Thanksgiving is traditionally when general managers size up their rosters and begin to strategize their trade plans for the months ahead. Mind you, I would argue in today's salary-cap/crushed beer-can standings era, some teams don't know if they're buyers or sellers until 24 hours before the deadline. Still, let's look at five players (in no particular order) who could be moved before the March 1 deadline:
Ever since he scored 30 goals as a 20-year-old with the Winnipeg Jets in 2011-12, you figured there was more of that to come for the Vancouver native. And certainly his 17 goals in the lockout-shortened, 48-game season of 2012-13 suggested as much. But he's essentially been a 20-goal scorer ever since, and that's disappointing, probably as much to him as anyone else given the pure goal-scoring talent this guy has. No question the Sabres would be open to moving him, and a top-four defenseman is what they would covet in return. On the one hand, given some of Kane's off-ice issues, you wonder if teams will be scared away. On the other hand, he's still only 25, and you know the talent is there. He's got one more season left on his contract at $5.25 million before becoming an unrestricted free agent in July 2018 -- which happens to be the same summer both Jack Eichel and Sam Reinhart will have lucrative new contracts kick in for 2018-19. Can the Sabres move Kane for a decent return?
You can't teach 6-foot-6. The pending unrestricted free agent would be some kind of addition for a playoff contender. The postseason becomes a grind-fest and Hanzal's beast-like strength would be a handy addition. The Coyotes talked contract extension with him before the season, but nothing seemed to gain traction. I figure the Coyotes are wary of giving him term; they've got a bevy of young forwards and don't want to block their way long-term. But you can't blame Hanzal, 29, if he wants to cash in for what really will be his last chance to do so. The buyer-beware tag on the Czech is that he's hurt a lot; he hasn't played 70-plus games since 2009-10 (although he played 39 of 48 in 2012-13 lockout season). My guess is the Coyotes will try to re-sign Hanzal before March 1. But if they can't, it goes without saying the rebuilding club needs to acquire an asset or two in exchange for letting him walk. He would help any team, but boy, would he ever look good helping the Montreal Canadiens get bigger down the middle.
It was a good idea, in theory, that the Penguins would benefit from having two No. 1 goalies in this season's compressed schedule and then wait until after the season to figure out where to send Fleury before the expansion draft while protecting Matt Murray. But I think reality is setting in. There is just not enough net to accommodate two guys who need to play a lot. So I think the Penguins would be open to moving Fleury before March 1 if a team stepped up. And Fleury certainly controls a lot of this with a full no-movement clause, but the Penguins want to do right by him because he's been such a classy guy for the community and organization. The question is whether Fleury would waive his no-movement clause for the purpose of the expansion draft and simply go to Vegas in June. That's possible. But I have to think he'd rather get this over with sooner and find a new home before March 1. If Brian Elliott (unrestricted free agent on July 1) doesn't turn around his game, would the Calgary Flames come calling? Or the Dallas Stars? Fleury's contract has two more years left after this season at a $5.75 million cap hit, which is a nice bargain for a guy with two Cup rings and who remains one of the league's elite netminders. If you're a team needing a goalie upgrade, wake up and call Pittsburgh. You're not only getting an elite goalie, but an even greater person in the dressing room.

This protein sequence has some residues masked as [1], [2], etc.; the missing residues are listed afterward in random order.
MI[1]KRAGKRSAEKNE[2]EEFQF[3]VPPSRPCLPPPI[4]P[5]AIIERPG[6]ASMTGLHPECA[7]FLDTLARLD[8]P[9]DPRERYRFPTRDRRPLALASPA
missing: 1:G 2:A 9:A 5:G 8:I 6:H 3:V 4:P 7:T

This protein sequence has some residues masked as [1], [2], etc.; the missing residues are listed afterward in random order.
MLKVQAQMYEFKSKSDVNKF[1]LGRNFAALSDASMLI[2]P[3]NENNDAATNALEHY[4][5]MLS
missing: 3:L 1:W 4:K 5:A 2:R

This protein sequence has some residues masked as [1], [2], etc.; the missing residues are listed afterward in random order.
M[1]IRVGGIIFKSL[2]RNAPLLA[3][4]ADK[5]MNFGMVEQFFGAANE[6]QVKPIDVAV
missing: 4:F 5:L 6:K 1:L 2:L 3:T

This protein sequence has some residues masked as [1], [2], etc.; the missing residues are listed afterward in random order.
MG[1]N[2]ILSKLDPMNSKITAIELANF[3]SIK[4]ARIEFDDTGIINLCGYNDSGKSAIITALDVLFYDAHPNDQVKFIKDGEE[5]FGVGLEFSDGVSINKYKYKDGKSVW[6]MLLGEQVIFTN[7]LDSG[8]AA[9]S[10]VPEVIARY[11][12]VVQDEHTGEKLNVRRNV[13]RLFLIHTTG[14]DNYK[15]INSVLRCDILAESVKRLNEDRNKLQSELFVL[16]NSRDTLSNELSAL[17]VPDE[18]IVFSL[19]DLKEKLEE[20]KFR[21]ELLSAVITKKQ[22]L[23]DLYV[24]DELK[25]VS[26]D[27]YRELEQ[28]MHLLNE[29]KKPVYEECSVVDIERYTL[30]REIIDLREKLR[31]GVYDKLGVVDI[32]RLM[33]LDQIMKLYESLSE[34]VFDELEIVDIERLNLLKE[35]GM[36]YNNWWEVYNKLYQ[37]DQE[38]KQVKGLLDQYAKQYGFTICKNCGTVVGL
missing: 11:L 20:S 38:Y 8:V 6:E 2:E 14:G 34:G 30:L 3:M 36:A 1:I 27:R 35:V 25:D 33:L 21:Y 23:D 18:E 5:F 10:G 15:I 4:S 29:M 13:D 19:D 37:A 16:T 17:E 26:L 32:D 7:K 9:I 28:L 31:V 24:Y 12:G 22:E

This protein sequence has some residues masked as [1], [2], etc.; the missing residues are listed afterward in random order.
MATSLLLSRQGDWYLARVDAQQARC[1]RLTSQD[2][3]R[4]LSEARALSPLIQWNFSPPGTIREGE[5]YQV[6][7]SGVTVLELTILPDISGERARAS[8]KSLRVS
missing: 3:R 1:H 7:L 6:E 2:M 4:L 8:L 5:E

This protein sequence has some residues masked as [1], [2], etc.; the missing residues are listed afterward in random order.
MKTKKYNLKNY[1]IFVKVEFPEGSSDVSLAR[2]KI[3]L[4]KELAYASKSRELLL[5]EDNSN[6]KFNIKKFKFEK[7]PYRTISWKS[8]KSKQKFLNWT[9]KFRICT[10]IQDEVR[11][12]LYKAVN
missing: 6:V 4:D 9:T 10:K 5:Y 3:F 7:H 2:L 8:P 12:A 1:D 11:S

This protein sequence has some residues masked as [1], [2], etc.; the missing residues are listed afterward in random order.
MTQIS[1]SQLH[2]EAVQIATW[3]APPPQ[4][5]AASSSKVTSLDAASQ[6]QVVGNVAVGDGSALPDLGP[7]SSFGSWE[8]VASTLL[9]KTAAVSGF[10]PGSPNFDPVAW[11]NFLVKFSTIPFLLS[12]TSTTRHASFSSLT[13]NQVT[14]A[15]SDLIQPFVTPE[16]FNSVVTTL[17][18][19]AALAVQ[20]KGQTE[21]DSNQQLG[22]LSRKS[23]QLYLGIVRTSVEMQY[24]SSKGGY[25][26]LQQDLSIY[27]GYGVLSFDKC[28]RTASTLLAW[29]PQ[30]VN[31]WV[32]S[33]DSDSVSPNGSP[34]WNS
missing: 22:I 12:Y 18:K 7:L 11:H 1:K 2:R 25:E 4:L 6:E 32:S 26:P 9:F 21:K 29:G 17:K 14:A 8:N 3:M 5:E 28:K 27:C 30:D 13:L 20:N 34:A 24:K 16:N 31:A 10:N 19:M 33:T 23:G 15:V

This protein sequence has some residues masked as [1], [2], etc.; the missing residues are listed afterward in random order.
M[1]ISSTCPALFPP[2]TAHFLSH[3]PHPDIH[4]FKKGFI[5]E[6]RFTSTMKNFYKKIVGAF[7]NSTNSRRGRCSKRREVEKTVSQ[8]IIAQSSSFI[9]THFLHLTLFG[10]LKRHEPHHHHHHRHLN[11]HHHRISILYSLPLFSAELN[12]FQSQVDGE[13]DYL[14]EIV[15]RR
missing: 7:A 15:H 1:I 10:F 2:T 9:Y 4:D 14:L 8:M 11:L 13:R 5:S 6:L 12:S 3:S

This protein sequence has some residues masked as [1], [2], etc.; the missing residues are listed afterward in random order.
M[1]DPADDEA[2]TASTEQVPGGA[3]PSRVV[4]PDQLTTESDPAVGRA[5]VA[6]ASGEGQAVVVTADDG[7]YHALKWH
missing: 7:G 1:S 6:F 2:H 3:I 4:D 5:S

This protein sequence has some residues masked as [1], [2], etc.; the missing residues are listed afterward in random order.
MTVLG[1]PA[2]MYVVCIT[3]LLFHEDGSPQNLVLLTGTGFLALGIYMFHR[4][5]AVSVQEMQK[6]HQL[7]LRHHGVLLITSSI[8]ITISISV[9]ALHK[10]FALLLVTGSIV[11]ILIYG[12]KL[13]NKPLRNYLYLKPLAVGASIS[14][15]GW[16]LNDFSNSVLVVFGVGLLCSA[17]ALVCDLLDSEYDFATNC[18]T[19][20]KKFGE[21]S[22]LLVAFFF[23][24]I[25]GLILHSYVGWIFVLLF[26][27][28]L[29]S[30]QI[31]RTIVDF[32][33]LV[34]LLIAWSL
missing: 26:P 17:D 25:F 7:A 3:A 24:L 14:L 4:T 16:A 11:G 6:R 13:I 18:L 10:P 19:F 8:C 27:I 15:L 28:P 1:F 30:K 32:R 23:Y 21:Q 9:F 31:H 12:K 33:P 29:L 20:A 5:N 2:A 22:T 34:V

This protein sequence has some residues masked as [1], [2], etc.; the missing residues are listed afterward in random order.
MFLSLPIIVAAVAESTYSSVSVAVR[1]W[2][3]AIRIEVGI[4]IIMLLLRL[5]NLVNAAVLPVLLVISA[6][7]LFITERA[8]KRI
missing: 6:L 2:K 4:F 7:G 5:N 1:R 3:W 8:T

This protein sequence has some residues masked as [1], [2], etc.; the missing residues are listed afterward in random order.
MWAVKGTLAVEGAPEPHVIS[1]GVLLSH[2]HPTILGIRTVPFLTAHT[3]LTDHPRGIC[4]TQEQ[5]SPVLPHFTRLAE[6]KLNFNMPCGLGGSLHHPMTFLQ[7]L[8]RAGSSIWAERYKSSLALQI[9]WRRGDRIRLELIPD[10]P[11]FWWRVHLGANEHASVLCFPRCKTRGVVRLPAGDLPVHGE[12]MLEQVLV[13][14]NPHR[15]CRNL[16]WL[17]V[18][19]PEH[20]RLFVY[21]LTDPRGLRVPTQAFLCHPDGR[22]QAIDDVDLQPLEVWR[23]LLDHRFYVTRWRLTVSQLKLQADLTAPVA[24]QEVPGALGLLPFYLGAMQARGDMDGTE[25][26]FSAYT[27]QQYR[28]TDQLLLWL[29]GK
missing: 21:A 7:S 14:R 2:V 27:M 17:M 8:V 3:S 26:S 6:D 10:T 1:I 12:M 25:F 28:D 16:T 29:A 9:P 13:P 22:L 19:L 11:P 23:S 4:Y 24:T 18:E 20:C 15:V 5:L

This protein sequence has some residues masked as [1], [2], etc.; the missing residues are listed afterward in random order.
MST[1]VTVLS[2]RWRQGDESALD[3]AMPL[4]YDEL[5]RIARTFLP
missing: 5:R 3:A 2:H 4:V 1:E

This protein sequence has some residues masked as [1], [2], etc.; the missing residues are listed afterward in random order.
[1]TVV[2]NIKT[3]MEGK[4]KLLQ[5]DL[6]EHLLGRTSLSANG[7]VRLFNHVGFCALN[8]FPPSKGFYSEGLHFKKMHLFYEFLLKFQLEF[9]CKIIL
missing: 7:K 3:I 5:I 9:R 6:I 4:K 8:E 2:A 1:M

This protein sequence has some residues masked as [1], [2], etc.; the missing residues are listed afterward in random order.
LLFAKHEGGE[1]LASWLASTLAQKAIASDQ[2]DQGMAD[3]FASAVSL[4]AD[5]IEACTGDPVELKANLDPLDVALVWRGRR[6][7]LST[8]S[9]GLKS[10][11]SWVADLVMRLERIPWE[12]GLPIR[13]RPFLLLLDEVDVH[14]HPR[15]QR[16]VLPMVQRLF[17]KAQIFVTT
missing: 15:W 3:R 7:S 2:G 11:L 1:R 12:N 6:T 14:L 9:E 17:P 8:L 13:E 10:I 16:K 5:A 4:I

The Flames' problems run deeper than their goaltending, but it's hard not to wonder how things might look for Calgary with Bishop in net if a deal with Tampa Bay at the June draft not fallen through . Bishop is an unrestricted free agent on July 1, and it's pretty clear the Lightning made their choice when they extended young Andrei Vasilevskiy to a three-year, $10.5 million deal last summer (a deal that kicks in next season). Not to mention the fact that they agreed to trade parameters with the Flames only to see the deal fall through because Bishop couldn't agree to contract terms with Calgary on a new extension. The question, however, is whether a serious Cup contender such as Tampa Bay would actually deal Bishop before March 1 or just keep him and all hands on deck for a championship run and let the chips fall where they might after the season. If Bishop walks away for nothing July 1, it's not nothing: The Bolts get $6 million in cap room, which they can use on new contracts for Tyler Johnson, Ondrej Palat and Jonathan Drouin, all pending restricted free agents. Plus, perhaps, Bishop helping the Bolts win a Cup before leaving? I suppose it all comes down to what kind of offers the Lightning get for Bishop before March 1.
Dennis Wideman, D, Calgary Flames
The 33-year-old veteran is an unrestricted free agent July 1 and given all the money tied up on the Flames' blue-line, it seems unlikely they re-sign Wideman unless somebody else is moved out, which is also a possibility. But if the Flames don't get back into the playoff race before March 1, they would look at recouping an asset. He's a right-handed, top-four blue-liner who still has bite in his game, playing more than 21 minutes a night. There's got to be a market for that among serious playoff teams, right?